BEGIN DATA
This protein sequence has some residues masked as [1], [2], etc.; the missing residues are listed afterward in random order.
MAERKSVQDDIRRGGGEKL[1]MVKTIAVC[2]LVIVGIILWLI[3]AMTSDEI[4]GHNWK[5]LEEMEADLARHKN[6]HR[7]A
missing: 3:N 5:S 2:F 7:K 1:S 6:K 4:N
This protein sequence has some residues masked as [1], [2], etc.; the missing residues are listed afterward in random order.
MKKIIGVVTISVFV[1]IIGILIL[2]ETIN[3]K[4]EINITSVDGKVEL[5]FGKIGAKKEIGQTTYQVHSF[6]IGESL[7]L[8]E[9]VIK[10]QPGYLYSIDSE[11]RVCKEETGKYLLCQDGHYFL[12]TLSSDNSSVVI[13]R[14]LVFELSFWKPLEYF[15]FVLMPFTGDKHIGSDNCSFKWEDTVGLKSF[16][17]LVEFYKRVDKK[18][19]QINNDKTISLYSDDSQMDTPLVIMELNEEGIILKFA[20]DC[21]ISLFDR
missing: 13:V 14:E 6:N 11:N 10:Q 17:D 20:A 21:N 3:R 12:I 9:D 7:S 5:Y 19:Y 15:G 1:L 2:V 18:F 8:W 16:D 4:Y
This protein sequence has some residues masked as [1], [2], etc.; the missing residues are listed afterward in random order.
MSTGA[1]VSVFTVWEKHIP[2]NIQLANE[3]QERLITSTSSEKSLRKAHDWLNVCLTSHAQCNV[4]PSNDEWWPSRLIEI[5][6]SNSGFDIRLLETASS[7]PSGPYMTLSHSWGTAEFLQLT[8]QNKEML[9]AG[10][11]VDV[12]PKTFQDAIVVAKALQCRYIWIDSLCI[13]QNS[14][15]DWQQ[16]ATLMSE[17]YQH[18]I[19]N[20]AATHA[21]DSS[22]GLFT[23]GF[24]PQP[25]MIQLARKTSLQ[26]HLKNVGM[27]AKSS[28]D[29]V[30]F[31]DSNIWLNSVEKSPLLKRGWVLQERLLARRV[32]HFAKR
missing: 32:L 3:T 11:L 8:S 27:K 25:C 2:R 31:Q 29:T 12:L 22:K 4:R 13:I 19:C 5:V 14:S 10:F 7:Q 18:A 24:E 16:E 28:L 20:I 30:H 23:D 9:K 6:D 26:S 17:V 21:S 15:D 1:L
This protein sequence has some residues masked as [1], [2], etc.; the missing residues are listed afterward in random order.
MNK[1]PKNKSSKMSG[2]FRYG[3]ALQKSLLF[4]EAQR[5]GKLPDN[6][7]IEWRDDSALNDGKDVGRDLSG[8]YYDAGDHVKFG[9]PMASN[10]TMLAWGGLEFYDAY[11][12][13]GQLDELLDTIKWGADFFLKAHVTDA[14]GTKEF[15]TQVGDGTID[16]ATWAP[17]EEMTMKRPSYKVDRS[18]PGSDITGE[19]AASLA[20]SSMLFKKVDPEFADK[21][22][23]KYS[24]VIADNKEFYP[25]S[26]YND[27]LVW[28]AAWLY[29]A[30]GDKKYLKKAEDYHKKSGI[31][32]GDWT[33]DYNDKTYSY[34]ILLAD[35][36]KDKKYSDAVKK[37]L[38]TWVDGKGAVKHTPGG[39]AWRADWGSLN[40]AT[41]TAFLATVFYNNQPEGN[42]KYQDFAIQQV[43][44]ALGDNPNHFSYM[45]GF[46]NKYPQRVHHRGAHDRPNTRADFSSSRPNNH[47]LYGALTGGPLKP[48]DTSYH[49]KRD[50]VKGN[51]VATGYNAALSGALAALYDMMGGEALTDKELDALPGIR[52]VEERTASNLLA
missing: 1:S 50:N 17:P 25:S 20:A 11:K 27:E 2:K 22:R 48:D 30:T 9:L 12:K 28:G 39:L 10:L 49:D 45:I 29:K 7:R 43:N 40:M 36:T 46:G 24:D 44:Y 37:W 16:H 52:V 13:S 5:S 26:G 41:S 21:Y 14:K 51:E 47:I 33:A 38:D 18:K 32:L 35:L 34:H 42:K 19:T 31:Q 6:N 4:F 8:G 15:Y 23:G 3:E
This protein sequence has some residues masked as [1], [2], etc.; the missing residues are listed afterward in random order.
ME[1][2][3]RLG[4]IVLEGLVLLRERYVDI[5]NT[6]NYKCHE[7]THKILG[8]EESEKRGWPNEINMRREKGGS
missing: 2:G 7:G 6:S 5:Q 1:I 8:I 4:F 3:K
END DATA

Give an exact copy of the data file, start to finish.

This protein sequence has some residues masked as [1], [2], etc.; the missing residues are listed afterward in random order.
MAERKSVQDDIRRGGGEKL[1]MVKTIAVC[2]LVIVGIILWLI[3]AMTSDEI[4]GHNWK[5]LEEMEADLARHKN[6]HR[7]A
missing: 3:N 5:S 2:F 7:K 1:S 6:K 4:N
This protein sequence has some residues masked as [1], [2], etc.; the missing residues are listed afterward in random order.
MKKIIGVVTISVFV[1]IIGILIL[2]ETIN[3]K[4]EINITSVDGKVEL[5]FGKIGAKKEIGQTTYQVHSF[6]IGESL[7]L[8]E[9]VIK[10]QPGYLYSIDSE[11]RVCKEETGKYLLCQDGHYFL[12]TLSSDNSSVVI[13]R[14]LVFELSFWKPLEYF[15]FVLMPFTGDKHIGSDNCSFKWEDTVGLKSF[16][17]LVEFYKRVDKK[18][19]QINNDKTISLYSDDSQMDTPLVIMELNEEGIILKFA[20]DC[21]ISLFDR
missing: 13:V 14:E 6:N 11:N 10:Q 17:D 20:A 21:N 3:R 12:I 9:D 7:S 5:Y 19:Y 15:G 1:L 2:V 18:F 8:W 16:D 4:Y
This protein sequence has some residues masked as [1], [2], etc.; the missing residues are listed afterward in random order.
MSTGA[1]VSVFTVWEKHIP[2]NIQLANE[3]QERLITSTSSEKSLRKAHDWLNVCLTSHAQCNV[4]PSNDEWWPSRLIEI[5][6]SNSGFDIRLLETASS[7]PSGPYMTLSHSWGTAEFLQLT[8]QNKEML[9]AG[10][11]VDV[12]PKTFQDAIVVAKALQCRYIWIDSLCI[13]QNS[14][15]DWQQ[16]ATLMSE[17]YQH[18]I[19]N[20]AATHA[21]DSS[22]GLFT[23]GF[24]PQP[25]MIQLARKTSLQ[26]HLKNVGM[27]AKSS[28]D[29]V[30]F[31]DSNIWLNSVEKSPLLKRGWVLQERLLARRV[32]HFAKR
missing: 32:L 3:T 11:L 8:S 27:K 25:C 2:R 31:Q 29:T 12:L 22:K 4:R 13:I 19:C 5:V 14:S 10:F 7:Q 18:A 24:E 16:E 28:L 20:I 30:H 23:D 9:K 6:D 26:S 17:V 21:S 15:D 1:L
This protein sequence has some residues masked as [1], [2], etc.; the missing residues are listed afterward in random order.
MNK[1]PKNKSSKMSG[2]FRYG[3]ALQKSLLF[4]EAQR[5]GKLPDN[6][7]IEWRDDSALNDGKDVGRDLSG[8]YYDAGDHVKFG[9]PMASN[10]TMLAWGGLEFYDAY[11][12][13]GQLDELLDTIKWGADFFLKAHVTDA[14]GTKEF[15]TQVGDGTID[16]ATWAP[17]EEMTMKRPSYKVDRS[18]PGSDITGE[19]AASLA[20]SSMLFKKVDPEFADK[21][22][23]KYS[24]VIADNKEFYP[25]S[26]YND[27]LVW[28]AAWLY[29]A[30]GDKKYLKKAEDYHKKSGI[31][32]GDWT[33]DYNDKTYSY[34]ILLAD[35][36]KDKKYSDAVKK[37]L[38]TWVDGKGAVKHTPGG[39]AWRADWGSLN[40]AT[41]TAFLATVFYNNQPEGN[42]KYQDFAIQQV[43][44]ALGDNPNHFSYM[45]GF[46]NKYPQRVHHRGAHDRPNTRADFSSSRPNNH[47]LYGALTGGPLKP[48]DTSYH[49]KRD[50]VKGN[51]VATGYNAALSGALAALYDMMGGEALTDKELDALPGIR[52]VEERTASNLLA
missing: 1:S 50:N 17:P 25:S 20:A 11:K 27:E 2:K 22:R 48:D 30:T 9:L 12:K 28:G 39:L 10:L 49:D 45:I 29:K 7:R 43:N 40:M 36:T 46:G 24:D 44:Y 37:W 16:H 52:V 13:S 5:S 26:G 41:S 21:Y 14:K 51:E 47:I 33:A 38:D 18:K 32:L 35:L 34:H 42:K 19:T 31:Q 6:N 4:F 8:G 15:Y 23:G 3:E
This protein sequence has some residues masked as [1], [2], etc.; the missing residues are listed afterward in random order.
ME[1][2][3]RLG[4]IVLEGLVLLRERYVDI[5]NT[6]NYKCHE[7]THKILG[8]EESEKRGWPNEINMRREKGGS
missing: 2:G 7:G 6:S 5:Q 1:I 8:I 4:F 3:K